He’d planned the attack to the second and researched everything from the marina layout to the surroundings, even going as far as locating blueprints and a schematic for the ship and committing them to memory. This was his specialty – the impossible to carry-off execution of untouchables was his stock-in-trade. It had made him infamous in a relatively short time. But this would be the most difficult sanction yet, due to the heightened vigilance of the security team he knew would be on-edge the final night of their rough duty, which concluded in a vulnerable location. He’d thought through all possible ways of terminating Contreras, and when he’d decided on his final plan, even he was impressed at the ingenuity of it. Now he just needed his contractors to be on time and to do their job, and Papi was better than dead.
He slipped below the surface of the water and submerged to a depth of fifteen feet. That would be sufficient for his purposes. The small waterproof GPS unit he’d programmed with the coordinates of the dock glowed orange with just enough luminescence to be readable from three feet away. By his calculations, he would need ten minutes to swim to his starting position before the plan engaged, and he’d allowed himself fifteen, just in case. Better safe than sorry on a night like this. His tank held sufficient air to breath for an hour, which he hoped would be far more than necessary.
It had been difficult arranging for all the pieces he’d need to end the life of the brutal cartel kingpin; expensive too, but sometimes cost was key. He’d learned through harsh experience not to pinch pennies or cheap out. By the end of the night he’d be far richer, so in the end, whatever his sunk costs were would have paid for themselves. He was nothing if not pragmatic about the job.
His easy, practiced stroke propelled him smoothly through the warm water as he neared the private marina. He sensed he was close when he felt a current heralding the mouth of the harbor, as the surge pulled him through the broad opening. Visibility was zero in the inky darkness, and he was flying entirely by his instruments, which told him he had another hundred and fifty yards to go. Contessa was at the dock closest to the harbor’s entry, commanding the entire length, so there was no cover or alternative to doing the dive. This was the only way to get close.
A commotion from the bottom startled him with a cloud of muddy sediment, and he almost dropped the GPS. A large sting ray rose from the muck and glided by him, nudging his neoprene-encased legs with one of its wings. He more sensed the creature than saw it, and he was momentarily caught off guard. His respiration increased as he flailed in alarm, causing a rush of bubbles to hurtle to the surface. Battling for control over his breathing, he struggled to slow his heart rate, and after a few seconds had it back to beating at a moderate pace. He didn’t pause long to dwell on the near-miss, beyond thinking that it would be ironic if his meticulously-plotted assassination fell apart due to surface froth from a panicked brush with a bottom-dwelling Myliobatoidei.
Another glance at his watch confirmed that he still had five minutes to go. By his reckoning he should be sixty or so yards from the front of the boat, and ninety from his targeted position. After a few more moments of swimming, he sensed rather than saw the hull of the massive ship above him – an opaque outline floating on an already-dark surface, dimly illuminated by the surrounding marina lights. Carefully calculating the distance, he moved to the spot his schematics told him would be the correct one for his purposes.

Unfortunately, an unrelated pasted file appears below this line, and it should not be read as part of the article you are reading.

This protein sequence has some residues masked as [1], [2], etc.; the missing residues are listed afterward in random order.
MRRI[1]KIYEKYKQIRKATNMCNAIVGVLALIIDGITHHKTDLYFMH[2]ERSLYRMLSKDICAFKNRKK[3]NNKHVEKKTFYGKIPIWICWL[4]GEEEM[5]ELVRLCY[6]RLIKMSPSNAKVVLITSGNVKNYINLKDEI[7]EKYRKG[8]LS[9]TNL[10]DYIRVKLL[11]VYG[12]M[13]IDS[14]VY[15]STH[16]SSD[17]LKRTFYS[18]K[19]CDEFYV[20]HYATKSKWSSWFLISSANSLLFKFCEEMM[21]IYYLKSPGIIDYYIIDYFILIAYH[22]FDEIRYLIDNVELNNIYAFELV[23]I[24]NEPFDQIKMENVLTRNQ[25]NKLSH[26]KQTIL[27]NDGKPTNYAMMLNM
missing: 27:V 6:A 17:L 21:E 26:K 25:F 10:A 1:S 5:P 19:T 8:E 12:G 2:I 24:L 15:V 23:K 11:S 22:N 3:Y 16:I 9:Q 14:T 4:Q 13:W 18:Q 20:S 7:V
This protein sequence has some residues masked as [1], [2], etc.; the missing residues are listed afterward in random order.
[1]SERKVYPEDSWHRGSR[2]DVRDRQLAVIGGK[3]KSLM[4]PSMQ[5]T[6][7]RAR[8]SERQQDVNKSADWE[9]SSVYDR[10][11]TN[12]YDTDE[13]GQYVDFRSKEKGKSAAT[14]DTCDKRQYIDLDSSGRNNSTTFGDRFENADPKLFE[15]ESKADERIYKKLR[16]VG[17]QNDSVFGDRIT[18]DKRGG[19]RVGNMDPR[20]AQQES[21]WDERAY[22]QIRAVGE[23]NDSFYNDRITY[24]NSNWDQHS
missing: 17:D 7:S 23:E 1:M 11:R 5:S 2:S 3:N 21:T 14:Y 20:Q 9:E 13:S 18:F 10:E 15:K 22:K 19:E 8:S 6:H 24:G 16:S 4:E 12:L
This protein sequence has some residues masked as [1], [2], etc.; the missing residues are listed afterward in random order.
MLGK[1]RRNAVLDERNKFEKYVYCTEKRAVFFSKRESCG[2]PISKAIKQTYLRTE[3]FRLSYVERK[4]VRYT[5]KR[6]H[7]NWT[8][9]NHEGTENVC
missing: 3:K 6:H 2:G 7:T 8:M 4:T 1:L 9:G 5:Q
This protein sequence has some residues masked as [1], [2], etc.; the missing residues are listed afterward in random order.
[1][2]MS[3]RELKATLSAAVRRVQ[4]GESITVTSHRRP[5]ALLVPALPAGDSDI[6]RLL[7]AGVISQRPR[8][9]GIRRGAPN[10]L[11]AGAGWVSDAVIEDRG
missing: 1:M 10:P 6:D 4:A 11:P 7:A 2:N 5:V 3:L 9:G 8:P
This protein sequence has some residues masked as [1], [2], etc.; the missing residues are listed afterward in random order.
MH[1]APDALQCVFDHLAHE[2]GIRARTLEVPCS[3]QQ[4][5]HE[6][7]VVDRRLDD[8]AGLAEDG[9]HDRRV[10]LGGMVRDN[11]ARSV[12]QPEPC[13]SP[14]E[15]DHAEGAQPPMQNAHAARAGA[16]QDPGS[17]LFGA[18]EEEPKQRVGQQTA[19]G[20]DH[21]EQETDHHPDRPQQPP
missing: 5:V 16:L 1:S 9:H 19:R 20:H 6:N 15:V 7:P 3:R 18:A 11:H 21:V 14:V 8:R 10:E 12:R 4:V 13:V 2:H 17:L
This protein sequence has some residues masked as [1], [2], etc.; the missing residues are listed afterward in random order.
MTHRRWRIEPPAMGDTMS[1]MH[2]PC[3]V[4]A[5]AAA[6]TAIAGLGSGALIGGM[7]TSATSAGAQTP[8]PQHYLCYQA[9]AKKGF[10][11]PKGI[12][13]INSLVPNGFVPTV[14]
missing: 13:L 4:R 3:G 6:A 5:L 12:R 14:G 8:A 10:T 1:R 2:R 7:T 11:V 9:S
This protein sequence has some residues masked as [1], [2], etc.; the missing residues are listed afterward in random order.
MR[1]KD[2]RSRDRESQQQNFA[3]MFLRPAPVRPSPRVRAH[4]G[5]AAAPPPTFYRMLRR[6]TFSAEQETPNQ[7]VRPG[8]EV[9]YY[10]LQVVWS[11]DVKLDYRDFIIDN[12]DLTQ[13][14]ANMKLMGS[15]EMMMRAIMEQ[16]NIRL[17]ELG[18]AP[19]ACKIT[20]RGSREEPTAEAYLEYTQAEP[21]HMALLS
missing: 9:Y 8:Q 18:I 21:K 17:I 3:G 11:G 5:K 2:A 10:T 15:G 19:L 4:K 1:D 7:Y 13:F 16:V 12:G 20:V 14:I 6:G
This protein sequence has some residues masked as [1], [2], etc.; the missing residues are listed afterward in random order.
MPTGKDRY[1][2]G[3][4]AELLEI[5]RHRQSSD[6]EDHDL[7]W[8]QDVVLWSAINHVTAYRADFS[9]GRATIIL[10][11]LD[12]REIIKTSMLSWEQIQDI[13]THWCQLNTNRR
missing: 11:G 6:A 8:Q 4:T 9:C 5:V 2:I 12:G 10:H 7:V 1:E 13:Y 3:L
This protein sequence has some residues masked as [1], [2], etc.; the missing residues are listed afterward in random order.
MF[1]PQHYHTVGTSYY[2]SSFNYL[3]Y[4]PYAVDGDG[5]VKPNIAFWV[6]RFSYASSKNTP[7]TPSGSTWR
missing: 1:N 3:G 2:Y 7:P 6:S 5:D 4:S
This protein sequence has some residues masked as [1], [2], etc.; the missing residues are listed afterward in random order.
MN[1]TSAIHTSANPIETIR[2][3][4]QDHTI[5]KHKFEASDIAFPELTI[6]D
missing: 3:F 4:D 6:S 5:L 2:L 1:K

From a mesh sack attached to his dive belt, he fished out a suction cup with a handle on one end, which he affixed to the hull. The assassin could feel the vibration of the big generators that provided all the power when the massive twin MTU turbo-diesels weren’t operating. As expected, Papi had all systems operating on the luxurious yacht. He extracted a waterproof battery-powered drill, and after taking one final confirming look at his position on the hull, jammed the bit against the fiberglass and depressed the trigger. The diamond tipped steel shredded its way through the material, almost five inches thick. The bit was six. Two minutes later he was through, and he dropped the drill back into his sack and extracted a small gas canister with a rotating valve on the end, where it connected to a custom-fabricated seven inch tube that would just fit into the hole. He jammed it up into the new opening and twisted the valve, wishing he could hear the satisfying hiss that would terminate the target.
That was where part two of the plan came in.
The assassin depressed a button on the suction cup and it dropped away from the hull. He swam to the far side of the ship that was facing the bay, and cautiously poked his head out of the water, right next to the section where the engine vents drew in air. Glancing at his watch again, he noted that he had a hundred and ten more seconds before it was show time. He groped in the sack and after re-submerging, drilled another hole, this time where the central air conditioning units sat. He repeated the procedure with a second gas canister, and then came to the surface again, hurriedly extending a telescopic tube akin to a car radio antenna. The assassin fitted a third, larger canister onto the end of the extension, and now in position and prepared, waited for the fireworks to begin.
Alberto was the first to hear the big chopper’s rotors. By the time he was on the radio to his men, the sound of the aircraft was a roar. A searchlight stabbed through the night, racing over the buildings and then towards the marina, tracing over the assembled boats until it finally alighted on Contessa’s superstructure, blinding the two armed men in the top-level bridge. Alberto screamed into the radio to his men to hold their fire – nobody from the helicopter was shooting. The piercing light slowly moved along the concrete path, locking on the armed men and freezing each in place before it moved on to the next. Eventually, apparently satisfied that there was no emergency at the marina, the beam shut off and the chopper rose, hovering for another twenty seconds before banking and moving back towards its home base in Manzanillo.